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All about balance

How a hotshot firefighter manages a demanding career and the rigors of graduate school

There are just over 100 hotshot firefighter crews in the United States. They’re part of U.S. Forest Service’s elite firefighting team, a group of specially trained professionals that fight fire in some of the most extreme conditions. During fire season, they work an intense schedule, staying on-call for 16-hour days, for 14 days straight, for about six months a year.

In the off-season, hotshots work to keep up their endurance and stay fit. Some also choose to take on other challenges outside of firefighting. Will McKinney, for instances, is earning a master’s degree in Infrastructure Planning & Management from the University of Washington.

Becoming a Student

Will, who just finished his eleventh Hotshot season, says the MIPM program was a no brainer.

“I came to the realization that if I stay in firefighting, hotshot is [where I want to be],” Will shared. But it’s a really hard lifestyle and the physical labor made me realize I need something else – year round work. How can I use my fire experience so I can grow in another direction?”

Will McKinney on the Pipeline Fire near Yakima, Washington. The crew is in the background engaged in direct line construction on the fire’s edge.

One of the biggest challenges for anyone balancing a career and school is finding time to study. It takes creativity and the right team to create a personalized plan. Part of the strength of the Department of Urban Design and Planning’s two-year, part-time, online graduate degree is the flexibility of the program. MIPM can often be tailored to the individual student, regardless of situation.

Will reached out to the department’s academic director, Wendy Freitag, before enrolling. He shared his job, schedule, and goals, and together, they came up with a way to customize the program so Will could earn his master’s.

Making it work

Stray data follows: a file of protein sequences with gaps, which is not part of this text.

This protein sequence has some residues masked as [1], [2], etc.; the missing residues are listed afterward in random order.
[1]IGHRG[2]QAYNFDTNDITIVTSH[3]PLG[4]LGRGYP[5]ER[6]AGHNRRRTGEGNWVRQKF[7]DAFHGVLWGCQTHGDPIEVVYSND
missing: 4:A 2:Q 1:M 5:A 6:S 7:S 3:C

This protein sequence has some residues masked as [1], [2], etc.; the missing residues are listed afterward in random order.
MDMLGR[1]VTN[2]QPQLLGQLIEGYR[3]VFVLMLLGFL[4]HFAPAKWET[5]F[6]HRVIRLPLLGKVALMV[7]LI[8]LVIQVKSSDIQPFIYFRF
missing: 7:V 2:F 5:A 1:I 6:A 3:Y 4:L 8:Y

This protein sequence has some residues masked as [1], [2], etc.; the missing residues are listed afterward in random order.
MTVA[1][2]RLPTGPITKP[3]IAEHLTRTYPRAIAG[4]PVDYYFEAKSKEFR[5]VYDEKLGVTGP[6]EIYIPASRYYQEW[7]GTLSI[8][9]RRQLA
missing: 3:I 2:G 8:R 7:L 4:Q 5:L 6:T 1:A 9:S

Fire season can be unpredictable. If it starts early or runs late, Will has to put his studies on hold, take an incomplete grade or work double-time to catch up. What’s more, there are no breaks in fires. Will says major fires are now back-to-back-to-back.

“‘Fire season’ is now a ‘fire year’ because there are so many big, destructive fires outside the season.”

Resources, including the number of firefighters available, are limited. That puts stress on crews and puts more land in danger. “We have fewer ‘slow’ years and we don’t have the resources to fight the more difficult fires.”

During fire season, Will keeps in touch with his professors and program administrators so they’re aware of his situation and whether he’ll be able to start classes on time. Will says the availability of UW’s faculty and staff, the ability to accommodate a non-traditional work schedule and the quality of education make UW’s program stand out among other online programs.

Joining the team

Will took the advice of a friend and got certified as a firefighter. He was drawn to a job that required physical fitness and teamwork. In 2006 he started firefighting on what’s called a Type 2 team. These teams focus on fire suppression and fuels management. It’s been go, go, go for Will ever since. “I applied; the next week I was working, and two days later, I was at a fire.” Soon after, he applied to be a hotshot.

The federal government established hotshot crews in the 1940s to fight fires in Southern California’s Cleveland and Angeles National Forests. The hotshot teams work in the hottest part of the wildfires. They are trained to handle the strategic and tactical aspects of firefighting.

Looking to the future

Will says he’s seen a lot of change in the time he’s been on the job. “The way we engage fire has completely changed. The old way was to put every fire out. Now, fire is so intense that we just can’t do that,” he explained. He says teams are looking at how they manage fire. They even use it as a tool through prescribed burns. This subsequently decreases the amount of underbrush and other material that feeds wildfires near communities.

“It’s not sustainable to put all the fires out. Some areas need fire so there’s less fuel, and when they do burn, it’s not so intense that we can’t put it out.”

Will hopes to combine this practical, hands-on experience with his master’s degree to build a future career. He says, “The cool thing about MIPM is that it exposes you to so many different realms. I haven’t decided which direction to go, but I want to use my knowledge of fire in some capacity along with what I’ve gotten from MIPM in planning.”


> To learn more about the Masters in Infrastructure Planning and Management Program (MIPM) program, visit the MIPM website.